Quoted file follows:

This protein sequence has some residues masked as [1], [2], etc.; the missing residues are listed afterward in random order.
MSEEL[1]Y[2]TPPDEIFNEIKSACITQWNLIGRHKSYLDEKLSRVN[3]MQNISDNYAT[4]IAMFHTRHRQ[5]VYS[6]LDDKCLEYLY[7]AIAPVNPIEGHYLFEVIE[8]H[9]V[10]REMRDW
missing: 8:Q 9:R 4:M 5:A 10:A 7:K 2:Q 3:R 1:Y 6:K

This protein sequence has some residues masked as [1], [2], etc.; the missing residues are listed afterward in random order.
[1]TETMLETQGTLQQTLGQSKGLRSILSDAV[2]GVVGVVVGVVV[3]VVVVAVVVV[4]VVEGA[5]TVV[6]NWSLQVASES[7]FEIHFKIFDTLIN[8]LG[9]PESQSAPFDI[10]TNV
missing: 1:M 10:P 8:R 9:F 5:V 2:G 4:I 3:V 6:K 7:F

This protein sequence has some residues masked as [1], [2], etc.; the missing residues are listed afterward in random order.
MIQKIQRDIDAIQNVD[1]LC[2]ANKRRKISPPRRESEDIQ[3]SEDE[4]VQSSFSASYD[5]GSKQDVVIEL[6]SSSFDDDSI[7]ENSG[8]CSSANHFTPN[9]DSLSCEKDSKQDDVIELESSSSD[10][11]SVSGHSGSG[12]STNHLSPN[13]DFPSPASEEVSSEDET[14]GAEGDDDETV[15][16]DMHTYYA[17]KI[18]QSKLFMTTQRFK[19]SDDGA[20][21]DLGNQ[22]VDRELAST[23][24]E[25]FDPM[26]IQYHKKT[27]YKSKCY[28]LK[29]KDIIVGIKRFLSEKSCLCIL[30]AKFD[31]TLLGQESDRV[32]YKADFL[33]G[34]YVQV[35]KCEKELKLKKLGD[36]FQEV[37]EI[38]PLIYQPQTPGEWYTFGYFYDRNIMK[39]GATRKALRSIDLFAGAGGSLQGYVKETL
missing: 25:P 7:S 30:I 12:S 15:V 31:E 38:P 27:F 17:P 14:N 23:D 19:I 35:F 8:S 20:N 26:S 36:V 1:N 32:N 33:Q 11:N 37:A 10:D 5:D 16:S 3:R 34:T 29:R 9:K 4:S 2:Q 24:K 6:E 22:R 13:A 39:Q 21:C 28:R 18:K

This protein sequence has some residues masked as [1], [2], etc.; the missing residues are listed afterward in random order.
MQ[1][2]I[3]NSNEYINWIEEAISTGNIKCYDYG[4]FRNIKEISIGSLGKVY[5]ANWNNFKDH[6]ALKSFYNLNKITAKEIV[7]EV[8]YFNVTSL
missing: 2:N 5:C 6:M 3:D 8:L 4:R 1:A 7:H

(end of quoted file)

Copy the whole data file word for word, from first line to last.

This protein sequence has some residues masked as [1], [2], etc.; the missing residues are listed afterward in random order.
MSEEL[1]Y[2]TPPDEIFNEIKSACITQWNLIGRHKSYLDEKLSRVN[3]MQNISDNYAT[4]IAMFHTRHRQ[5]VYS[6]LDDKCLEYLY[7]AIAPVNPIEGHYLFEVIE[8]H[9]V[10]REMRDW
missing: 8:Q 9:R 4:M 5:A 10:A 7:K 2:Q 3:R 1:Y 6:K

This protein sequence has some residues masked as [1], [2], etc.; the missing residues are listed afterward in random order.
[1]TETMLETQGTLQQTLGQSKGLRSILSDAV[2]GVVGVVVGVVV[3]VVVVAVVVV[4]VVEGA[5]TVV[6]NWSLQVASES[7]FEIHFKIFDTLIN[8]LG[9]PESQSAPFDI[10]TNV
missing: 1:M 10:P 8:R 9:F 5:V 2:G 4:I 3:V 6:K 7:F

This protein sequence has some residues masked as [1], [2], etc.; the missing residues are listed afterward in random order.
MIQKIQRDIDAIQNVD[1]LC[2]ANKRRKISPPRRESEDIQ[3]SEDE[4]VQSSFSASYD[5]GSKQDVVIEL[6]SSSFDDDSI[7]ENSG[8]CSSANHFTPN[9]DSLSCEKDSKQDDVIELESSSSD[10][11]SVSGHSGSG[12]STNHLSPN[13]DFPSPASEEVSSEDET[14]GAEGDDDETV[15][16]DMHTYYA[17]KI[18]QSKLFMTTQRFK[19]SDDGA[20][21]DLGNQ[22]VDRELAST[23][24]E[25]FDPM[26]IQYHKKT[27]YKSKCY[28]LK[29]KDIIVGIKRFLSEKSCLCIL[30]AKFD[31]TLLGQESDRV[32]YKADFL[33]G[34]YVQV[35]KCEKELKLKKLGD[36]FQEV[37]EI[38]PLIYQPQTPGEWYTFGYFYDRNIMK[39]GATRKALRSIDLFAGAGGSLQGYVKETL
missing: 25:P 7:S 30:I 12:S 15:V 31:E 38:P 27:F 17:P 14:N 23:D 19:I 35:F 8:S 20:N 26:S 36:V 1:N 32:N 33:Q 11:N 37:A 10:D 5:D 16:S 3:R 34:T 29:R 9:K 4:S 2:Q 24:K 6:E 22:R 13:A 39:Q 21:C 28:R 18:K

This protein sequence has some residues masked as [1], [2], etc.; the missing residues are listed afterward in random order.
MQ[1][2]I[3]NSNEYINWIEEAISTGNIKCYDYG[4]FRNIKEISIGSLGKVY[5]ANWNNFKDH[6]ALKSFYNLNKITAKEIV[7]EV[8]YFNVTSL
missing: 2:N 5:C 6:M 3:D 8:L 4:R 1:A 7:H